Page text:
In 2016, they were mostly retweeters on timers. Now they’re gathering intelligence.
Even as humans are getting better at recognizing bots—social media personas that are just software disguised as people—so these bots are growing more sophisticated and human-like. A new study by researchers at the University of Southern California tracks how—and suggests ramifications for public opinion and the 2020 election.
The study, published in the journal First Monday, looked at 244,699 Twitter accounts that tweeted about politics or the election in both 2016 and 2018. Using Indiana University’s Botometer tool, the researchers determined that 12.6 percent—about 31,000 accounts—were bots, a percentage that aligns with previous research.
A look at the bots’ tweets showed that most of their 2016 activity was, well, bot-like, as in rhythmically mechanical and largely composed of retweets. But in 2018, “bots better aligned with humans’ activity trends, suggesting the hypothesis that some bots have grown more sophisticated.” Moreover, the bots did a lot less retweeting.
But so did humans, the researchers found: “Human users significantly increased the volume of replies, which denotes a growing propensity of humans in discussing (either positively and negatively) their ideas instead of simply re-sharing content generated by other users.”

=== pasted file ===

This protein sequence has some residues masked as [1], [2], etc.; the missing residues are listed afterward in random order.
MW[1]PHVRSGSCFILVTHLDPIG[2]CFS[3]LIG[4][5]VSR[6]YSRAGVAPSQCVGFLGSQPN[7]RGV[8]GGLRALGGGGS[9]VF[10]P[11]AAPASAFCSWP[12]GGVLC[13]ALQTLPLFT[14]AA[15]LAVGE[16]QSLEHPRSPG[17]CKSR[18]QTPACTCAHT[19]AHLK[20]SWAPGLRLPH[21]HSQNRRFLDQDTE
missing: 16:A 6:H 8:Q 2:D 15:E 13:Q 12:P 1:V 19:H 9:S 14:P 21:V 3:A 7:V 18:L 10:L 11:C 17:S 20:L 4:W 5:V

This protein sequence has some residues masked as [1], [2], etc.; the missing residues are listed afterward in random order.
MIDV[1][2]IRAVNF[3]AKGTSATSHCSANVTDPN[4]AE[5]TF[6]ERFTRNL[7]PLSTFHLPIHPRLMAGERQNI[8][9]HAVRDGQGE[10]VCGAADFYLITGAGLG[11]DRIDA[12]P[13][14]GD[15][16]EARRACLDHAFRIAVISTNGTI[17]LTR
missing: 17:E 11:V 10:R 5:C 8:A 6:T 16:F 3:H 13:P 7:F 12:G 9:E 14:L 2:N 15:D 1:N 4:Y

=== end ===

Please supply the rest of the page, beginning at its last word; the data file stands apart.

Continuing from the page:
Bots are bad at replies, for obvious reasons. To make up for it, the bots shifted toward more interactive posts like polls and questions, seeking information on their followers, according to the study.
"Our study further corroborates this idea that there is an arms race between bots and detection algorithms,” wrote lead researcher Emilio Ferrara in a statement. “As social media companies put more efforts to mitigate abuse and stifle automated accounts, bots evolve to mimic human strategies. Advancements in AI enable bots producing more human-like content. We need to devote more efforts to understand how bots evolve and how more sophisticated ones can be detected. With the upcoming 2020 US elections, the integrity of social media discourse is of paramount importance to allow a democratic process free of external influences."
The research was supported, in part, by the U.S. Air Force’s Office of Scientific Research.
Government officials on Thursday also addressed disinformation, and election security generally, at the INSA Summit in Maryland. U.S. adversaries are still trying to manipulate online information, they said, but both the government and the population are better able to respond and counter such efforts as 2020 approaches
“That is one major difference, is the awareness piece of it,” said Sujit Raman, an associate deputy U.S. Attorney General. “All of us are much more aware of what adversaries are trying to do.”
Local, state, and federal agencies are “infinitely” more aware, as are private firms, including social-media companies, of what’s going on in networks and how to share cyber threat indicators, Raman said. ”We are in a very different position, I would say a much more positive position, than we were in four years ago.”